14. DNA Manipulation Flashcards Preview

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What does DNA manipulation refer to?

Altering an organism's DNA by either adding new DNA or editing existing DNA


Genetic engineering refers to...?

The scientific method for the artificial manipulation of genes


What is a restriction enzyme?

-Endonuclease is a tool used by genetic engineers to cut DNA
-cuts DNA at precise sequences of 4-8 base pairs called recognition sequences. Once recognised the enzyme binds to DNA and cuts it in a fixed and predictable way


Where do restriction enzymes come from

Occur naturally in Bacteria, thought to have evolved as a defence mechanism against viruses


What is a recognition sequence?

The position where a cutting enzyme can snip its recognition sequence and is where a particular order of nucleotides occurs


Difference between blunt and sticky ends?

-Some restriction enzymes cut the two strands of a DNA molecule at points directly opposite to each other to produce blunt ends. Can be joined to other sticky ends with a complementary base sequence
-Other cutting enzymes cut one strand at a point but the second strand at a point that is not directly opposite. Known as sticky ends which are complementary


What is CRISPR

A complex comprising cas9 Endonuclease and sgRNA.
Cuts DNA at very specific sequences and can be used to edit genes


Where is CRISPR cas9 usually found

Occurs naturally in bacteria, which use it to chop the DNA of invading viruses


What two components are required for CRISPR to work

An RNA guide, sgRNA that locates and binds to the target piece of DNA and the cas9 Endonuclease that unwinds and cuts the DNA


What potential does the CRISPR cas9 technology have?

This technology has the potential to correct mutations responsible for genetic diseases, switch faulty genes off add new genes to an organism or to study the effects of specific genes



Guided to the target site by sgRNA. Cas9 unwinds the DNA and cuts both strands at a specific point


Single guide RNA

Is a shot synthetic RNA sequence designed to guide cas9 to the site of interest (eg a faulty gene sequence). It contains a nucleotide section which is complementary to the DNA of interest


What is the pam sequence

It lies directly downstream of the target sequence on the non target DNA strand. Recognition of PAM by cas9 destabilises the DNA allowing the sgRNA to be inserted. Cas9 will not function if PAM is absent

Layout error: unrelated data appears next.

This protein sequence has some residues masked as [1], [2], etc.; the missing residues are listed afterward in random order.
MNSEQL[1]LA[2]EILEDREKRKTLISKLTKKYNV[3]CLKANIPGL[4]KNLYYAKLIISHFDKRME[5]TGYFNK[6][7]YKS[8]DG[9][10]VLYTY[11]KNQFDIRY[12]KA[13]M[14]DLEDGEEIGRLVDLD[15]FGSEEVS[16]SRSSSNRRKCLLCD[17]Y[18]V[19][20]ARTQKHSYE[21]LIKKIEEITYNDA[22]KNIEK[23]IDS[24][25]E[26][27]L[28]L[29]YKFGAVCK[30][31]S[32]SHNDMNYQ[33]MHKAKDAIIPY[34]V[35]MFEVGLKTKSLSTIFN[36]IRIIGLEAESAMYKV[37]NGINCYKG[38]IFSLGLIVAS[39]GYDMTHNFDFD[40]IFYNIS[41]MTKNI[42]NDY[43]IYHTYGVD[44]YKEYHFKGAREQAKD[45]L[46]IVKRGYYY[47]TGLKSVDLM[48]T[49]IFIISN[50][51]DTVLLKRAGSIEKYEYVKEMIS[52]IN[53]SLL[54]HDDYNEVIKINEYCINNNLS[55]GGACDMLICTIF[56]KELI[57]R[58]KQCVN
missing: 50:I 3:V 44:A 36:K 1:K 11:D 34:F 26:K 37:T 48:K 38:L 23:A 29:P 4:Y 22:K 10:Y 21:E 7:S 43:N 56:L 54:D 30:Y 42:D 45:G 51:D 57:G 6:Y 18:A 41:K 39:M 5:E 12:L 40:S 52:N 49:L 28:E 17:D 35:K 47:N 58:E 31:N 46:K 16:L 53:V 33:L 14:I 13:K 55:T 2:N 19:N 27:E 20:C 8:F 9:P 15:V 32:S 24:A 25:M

Gene knock in (gene editing)

A new DNA sequence is inserted into the DNA break. For example allows a faulty gene sequence to be replaced with the correct sequence to restore normal gene function


Gene knock out (gene silencing)

As the cells normal repair process mend the broken DNA errors occur resulting in the insertion or deletion of a nucleotide bases. The resulting frame shift mutation changes the way the nucleotid sequence is read, either disabling gene function or producing a STOP signal. Can silence faulty genes


Why does DNA move in electrophoresis?

-DNA is negatively charged, due to their phosphate group in their sugar phosphate backbone
-DNA moves from negative terminal to positive terminal because DNA is negatively charged and is attracted to the positive charge at the positive terminal


What determines the speed at which fragments move?

The shortest DNA fragments move most quickly and are found further away from the starting point. The longest fragments move most slowly and are found closer to the starting point. Fragments of the same size move at the same rate.


What are standards

Consist of DNA fragments of known length and are used to compare the size of the sample DNA


How are DNA fragments made visible after the gel run?

The separated DNA bands must be made visible either through the use of a due or a radioactive probe.
One technique makes use of ethidium bromide which binds to major groove of DNA molecules.
When illuminated by u,tra violet light the DNA bound to etbr fluorescent pale pink


What is a probe?

-A probe is a single strand of DNA or RNA with base sequence that is complementary to the base sequence in one of the strands of the target DNA.
-Labelled with a radioactive or fluorescent marker so that the location of the probe and hence the target DNA can be seen.


Types of tag

Fluorescent dye tag: shows up as fluorescent bands when gel is exposed to ultraviolet light source
Radioactive tag: shows up as a dark band when the gel is exposed to photographic film


What might gene probes be used to search for?

-The position of a gene on a chromosome